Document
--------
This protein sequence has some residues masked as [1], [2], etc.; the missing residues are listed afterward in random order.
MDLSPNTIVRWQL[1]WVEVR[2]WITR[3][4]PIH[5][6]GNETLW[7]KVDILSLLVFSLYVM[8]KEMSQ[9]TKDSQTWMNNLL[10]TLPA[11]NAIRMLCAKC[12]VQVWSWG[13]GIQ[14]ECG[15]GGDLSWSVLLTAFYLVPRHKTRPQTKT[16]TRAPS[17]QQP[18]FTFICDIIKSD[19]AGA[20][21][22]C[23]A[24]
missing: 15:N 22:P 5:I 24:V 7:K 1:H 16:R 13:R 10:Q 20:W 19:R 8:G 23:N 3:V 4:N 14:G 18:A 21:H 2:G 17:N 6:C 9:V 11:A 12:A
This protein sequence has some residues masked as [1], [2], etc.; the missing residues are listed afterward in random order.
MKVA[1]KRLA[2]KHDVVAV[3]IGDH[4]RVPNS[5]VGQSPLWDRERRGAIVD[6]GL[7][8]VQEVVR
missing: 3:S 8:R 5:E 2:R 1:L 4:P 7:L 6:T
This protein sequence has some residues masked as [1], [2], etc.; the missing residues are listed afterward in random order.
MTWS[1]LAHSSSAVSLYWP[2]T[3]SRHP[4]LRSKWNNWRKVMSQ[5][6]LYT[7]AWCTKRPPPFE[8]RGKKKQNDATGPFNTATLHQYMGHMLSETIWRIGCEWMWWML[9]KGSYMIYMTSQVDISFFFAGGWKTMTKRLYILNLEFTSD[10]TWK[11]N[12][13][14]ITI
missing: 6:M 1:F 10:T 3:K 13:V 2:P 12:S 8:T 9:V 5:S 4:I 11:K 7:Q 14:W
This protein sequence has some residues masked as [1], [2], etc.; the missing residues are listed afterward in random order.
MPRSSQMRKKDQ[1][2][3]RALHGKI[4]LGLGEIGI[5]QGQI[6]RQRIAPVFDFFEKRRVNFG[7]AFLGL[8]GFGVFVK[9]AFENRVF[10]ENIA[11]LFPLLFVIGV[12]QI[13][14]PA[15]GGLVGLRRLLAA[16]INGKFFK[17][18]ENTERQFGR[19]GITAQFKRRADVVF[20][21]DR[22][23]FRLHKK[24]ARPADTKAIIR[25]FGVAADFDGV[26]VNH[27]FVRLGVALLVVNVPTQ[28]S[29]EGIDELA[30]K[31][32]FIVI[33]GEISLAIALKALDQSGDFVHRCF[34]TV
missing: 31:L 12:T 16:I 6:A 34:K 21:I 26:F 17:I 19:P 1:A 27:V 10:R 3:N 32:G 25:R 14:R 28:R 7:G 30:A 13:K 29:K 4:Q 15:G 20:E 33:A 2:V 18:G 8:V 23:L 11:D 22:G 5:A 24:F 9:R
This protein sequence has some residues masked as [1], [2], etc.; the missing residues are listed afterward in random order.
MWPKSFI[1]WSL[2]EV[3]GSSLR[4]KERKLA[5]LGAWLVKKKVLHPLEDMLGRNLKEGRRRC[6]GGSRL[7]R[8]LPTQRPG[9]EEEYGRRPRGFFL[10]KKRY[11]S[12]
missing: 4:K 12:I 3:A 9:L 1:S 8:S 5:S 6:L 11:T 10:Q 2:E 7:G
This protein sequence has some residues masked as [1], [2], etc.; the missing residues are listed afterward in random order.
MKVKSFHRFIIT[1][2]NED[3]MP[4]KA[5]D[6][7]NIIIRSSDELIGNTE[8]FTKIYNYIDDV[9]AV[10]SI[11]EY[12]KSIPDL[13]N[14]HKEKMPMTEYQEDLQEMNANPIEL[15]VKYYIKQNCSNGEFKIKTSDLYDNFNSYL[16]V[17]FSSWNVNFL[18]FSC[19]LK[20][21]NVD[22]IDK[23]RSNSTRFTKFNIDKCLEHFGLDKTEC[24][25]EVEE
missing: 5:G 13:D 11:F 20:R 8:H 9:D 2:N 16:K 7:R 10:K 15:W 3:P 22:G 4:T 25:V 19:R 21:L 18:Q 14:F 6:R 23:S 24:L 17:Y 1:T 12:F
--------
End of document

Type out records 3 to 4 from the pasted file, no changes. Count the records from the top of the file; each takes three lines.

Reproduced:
This protein sequence has some residues masked as [1], [2], etc.; the missing residues are listed afterward in random order.
MTWS[1]LAHSSSAVSLYWP[2]T[3]SRHP[4]LRSKWNNWRKVMSQ[5][6]LYT[7]AWCTKRPPPFE[8]RGKKKQNDATGPFNTATLHQYMGHMLSETIWRIGCEWMWWML[9]KGSYMIYMTSQVDISFFFAGGWKTMTKRLYILNLEFTSD[10]TWK[11]N[12][13][14]ITI
missing: 6:M 1:F 10:T 3:K 13:V 2:P 12:S 8:T 9:V 5:S 4:I 11:K 7:Q 14:W
This protein sequence has some residues masked as [1], [2], etc.; the missing residues are listed afterward in random order.
MPRSSQMRKKDQ[1][2][3]RALHGKI[4]LGLGEIGI[5]QGQI[6]RQRIAPVFDFFEKRRVNFG[7]AFLGL[8]GFGVFVK[9]AFENRVF[10]ENIA[11]LFPLLFVIGV[12]QI[13][14]PA[15]GGLVGLRRLLAA[16]INGKFFK[17][18]ENTERQFGR[19]GITAQFKRRADVVF[20][21]DR[22][23]FRLHKK[24]ARPADTKAIIR[25]FGVAADFDGV[26]VNH[27]FVRLGVALLVVNVPTQ[28]S[29]EGIDELA[30]K[31][32]FIVI[33]GEISLAIALKALDQSGDFVHRCF[34]TV
missing: 31:L 12:T 16:I 6:A 34:K 21:I 26:F 17:I 19:P 1:A 27:V 10:R 3:N 32:G 25:R 14:R 28:R 7:G 30:A 13:K 29:K 4:Q 15:G 20:E 33:A 2:V 18:G 8:V 23:L 11:D 22:G 5:A 24:F 9:R